"Most people play loud and proud all the time," says Young during a recent phone interview. "Especially in the blues. But in any music, just like in any conversation, dynamics play a very important part. You know, when people want you to pay attention to what they're saying, they can either yell at you, or they can say something re-e-eally quiet. If you say something really quiet, people listen a lot harder.

Eric Gales

You wouldn't know it from his discography, but 2010's Relentless marked a comeback for the blues-rock guitarist/singer/songwriter Eric Gales. The Story of My Life was released in April 2008, and its follow-up came this past July - a pretty standard interval in the music business.

But there's a hint of his troubles on Relentless' lead track, "Bad Lawbreaker," on which he sings: "I'm a bad lawbreaker / Three strikes ain't enough for me."

In between those two albums, Gales served 21 months of a three-year sentence for violating the probation he received in 2006 for drug and gun charges. "I was smoking weed on the road and I didn't want to risk them telling me to come home in the middle of the tour" because of a dirty urine sample, he said in a recent phone interview. "I just said to myself, 'I'll deal with it when I get home.'" So he turned himself in after the tour and was sent to prison. (He couldn't play a guitar for his first six months of incarceration but - because of the intervention of a warden who knew who he was - eventually led a prison band.)

Roy RogersSinger, songwriter, and slide-guitarist Roy Rogers is not a blues purist. He could write a song in the style of Robert Johnson - the reason he became a blues player in the first place - but what would be the point of that?

"I'm just trying to stretch it," he said in a recent phone interview.

So on his new recording Split Decision - his first studio album with his Delta Rhythm Kings trio in seven years - there's the instrumental "Your Sweet Embrace," with a flamenco section by Ottmar Liebert, and "Rite of Passage" has a warm, funky jazz groove before taking a guitar-solo detour into the blues. "Bitter Rain" deals with Hurricane Katrina and has what Rogers called "almost kind of a tempest riff," and closing instrumental "Walkin' the Levee" features sax and a guitar tone simultaneously fuzzy and razor sharp. "River of Tears" is an irresistibly upbeat pop number despite its theme of sadness.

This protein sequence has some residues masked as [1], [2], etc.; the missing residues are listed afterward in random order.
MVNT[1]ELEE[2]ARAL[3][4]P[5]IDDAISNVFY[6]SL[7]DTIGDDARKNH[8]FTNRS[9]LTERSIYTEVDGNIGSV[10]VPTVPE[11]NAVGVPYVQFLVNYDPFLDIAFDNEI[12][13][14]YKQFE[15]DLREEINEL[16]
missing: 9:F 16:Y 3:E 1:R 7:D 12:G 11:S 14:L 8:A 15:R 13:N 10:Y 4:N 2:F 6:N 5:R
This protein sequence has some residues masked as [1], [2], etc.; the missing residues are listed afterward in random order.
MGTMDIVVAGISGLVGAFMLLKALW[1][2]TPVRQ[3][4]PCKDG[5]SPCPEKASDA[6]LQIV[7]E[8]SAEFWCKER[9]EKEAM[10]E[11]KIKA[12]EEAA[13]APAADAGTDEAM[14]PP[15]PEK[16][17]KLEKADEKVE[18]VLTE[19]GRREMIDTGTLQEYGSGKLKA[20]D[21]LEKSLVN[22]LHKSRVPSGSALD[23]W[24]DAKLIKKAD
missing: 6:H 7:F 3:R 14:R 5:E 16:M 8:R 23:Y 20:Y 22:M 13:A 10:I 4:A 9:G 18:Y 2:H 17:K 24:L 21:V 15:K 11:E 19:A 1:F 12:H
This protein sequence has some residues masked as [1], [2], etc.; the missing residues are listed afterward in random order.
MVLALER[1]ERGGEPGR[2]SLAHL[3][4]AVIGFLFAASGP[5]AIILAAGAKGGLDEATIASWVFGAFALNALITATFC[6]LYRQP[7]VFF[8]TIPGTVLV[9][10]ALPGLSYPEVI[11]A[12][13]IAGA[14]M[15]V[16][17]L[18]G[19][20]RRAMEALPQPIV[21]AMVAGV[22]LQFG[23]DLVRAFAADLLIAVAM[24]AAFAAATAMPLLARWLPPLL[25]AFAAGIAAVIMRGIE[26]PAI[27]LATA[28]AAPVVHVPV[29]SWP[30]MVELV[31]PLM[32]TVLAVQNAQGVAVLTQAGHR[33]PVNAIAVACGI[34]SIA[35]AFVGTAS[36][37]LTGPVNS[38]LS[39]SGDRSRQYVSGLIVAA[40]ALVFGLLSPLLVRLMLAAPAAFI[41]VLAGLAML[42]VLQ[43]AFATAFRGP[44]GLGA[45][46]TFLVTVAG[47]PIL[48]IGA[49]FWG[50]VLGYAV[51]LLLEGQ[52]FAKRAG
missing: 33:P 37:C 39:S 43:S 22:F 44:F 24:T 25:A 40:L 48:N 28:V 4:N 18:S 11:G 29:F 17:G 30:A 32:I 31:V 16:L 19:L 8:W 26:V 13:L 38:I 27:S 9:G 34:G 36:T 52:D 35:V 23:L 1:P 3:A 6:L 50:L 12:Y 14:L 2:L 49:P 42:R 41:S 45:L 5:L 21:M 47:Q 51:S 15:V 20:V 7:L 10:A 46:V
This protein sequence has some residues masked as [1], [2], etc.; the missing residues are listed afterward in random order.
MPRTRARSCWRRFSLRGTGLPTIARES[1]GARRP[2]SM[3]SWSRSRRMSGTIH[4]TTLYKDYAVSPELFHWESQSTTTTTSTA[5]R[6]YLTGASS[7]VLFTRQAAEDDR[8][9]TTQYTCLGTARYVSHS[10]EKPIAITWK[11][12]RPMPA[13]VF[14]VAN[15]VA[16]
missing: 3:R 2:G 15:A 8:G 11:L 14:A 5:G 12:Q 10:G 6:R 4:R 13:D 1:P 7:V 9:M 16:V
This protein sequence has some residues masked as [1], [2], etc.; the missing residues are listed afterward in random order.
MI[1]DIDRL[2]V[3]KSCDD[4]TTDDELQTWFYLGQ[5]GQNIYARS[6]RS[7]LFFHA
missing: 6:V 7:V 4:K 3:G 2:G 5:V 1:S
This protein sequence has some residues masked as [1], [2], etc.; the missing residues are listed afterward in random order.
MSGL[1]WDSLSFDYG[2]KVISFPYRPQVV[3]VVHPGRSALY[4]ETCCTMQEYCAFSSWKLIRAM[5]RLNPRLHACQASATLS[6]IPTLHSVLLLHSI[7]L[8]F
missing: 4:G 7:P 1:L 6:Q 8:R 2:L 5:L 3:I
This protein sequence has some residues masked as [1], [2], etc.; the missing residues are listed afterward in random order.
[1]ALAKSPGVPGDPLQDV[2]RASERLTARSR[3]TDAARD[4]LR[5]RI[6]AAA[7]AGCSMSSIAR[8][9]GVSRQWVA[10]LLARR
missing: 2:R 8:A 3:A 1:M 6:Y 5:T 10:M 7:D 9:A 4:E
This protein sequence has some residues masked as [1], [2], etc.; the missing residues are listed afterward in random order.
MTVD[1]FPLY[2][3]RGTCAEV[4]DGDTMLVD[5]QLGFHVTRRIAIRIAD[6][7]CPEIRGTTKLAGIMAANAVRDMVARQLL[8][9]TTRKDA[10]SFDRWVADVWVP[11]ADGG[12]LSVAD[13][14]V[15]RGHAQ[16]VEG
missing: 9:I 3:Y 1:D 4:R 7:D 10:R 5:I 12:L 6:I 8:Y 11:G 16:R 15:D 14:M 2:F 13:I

Radoslav LorkovićOn any number of subjects, pianist, accordionist, and organist Radoslav Lorković will preface his response with something along the lines of: "That's a funny story."

When asked about his appearance in the 2009 Naked Folk Calendar, for example, he said that the photo was taken at the Woody Guthrie Folk Festival in 100-degree heat. Lorković was playing the accordion and (of course) naked, and a man roughly 90 years old approached the group and said, "You know, I got some stories about Woody Guthrie," the musician recalled. "He looks at me completely ... unfazed, and keeps on telling this story about Woody Guthrie."

Joanne Shaw TaylorThe striking thing initially about Joanne Shaw Taylor's debut record, White Sugar, is a voice that has the soul and wisdom that only experience can provide. Decades of experience.

With an introduction like that, it's not surprising that she's only 23, but even though she lacks the requisite years, she has a startling maturity. Despite the quadruple-novelty appeal of being a (1) young, (2) British, (3) white, and (4) female blues guitarist and singer, Taylor has taken her time getting to this point.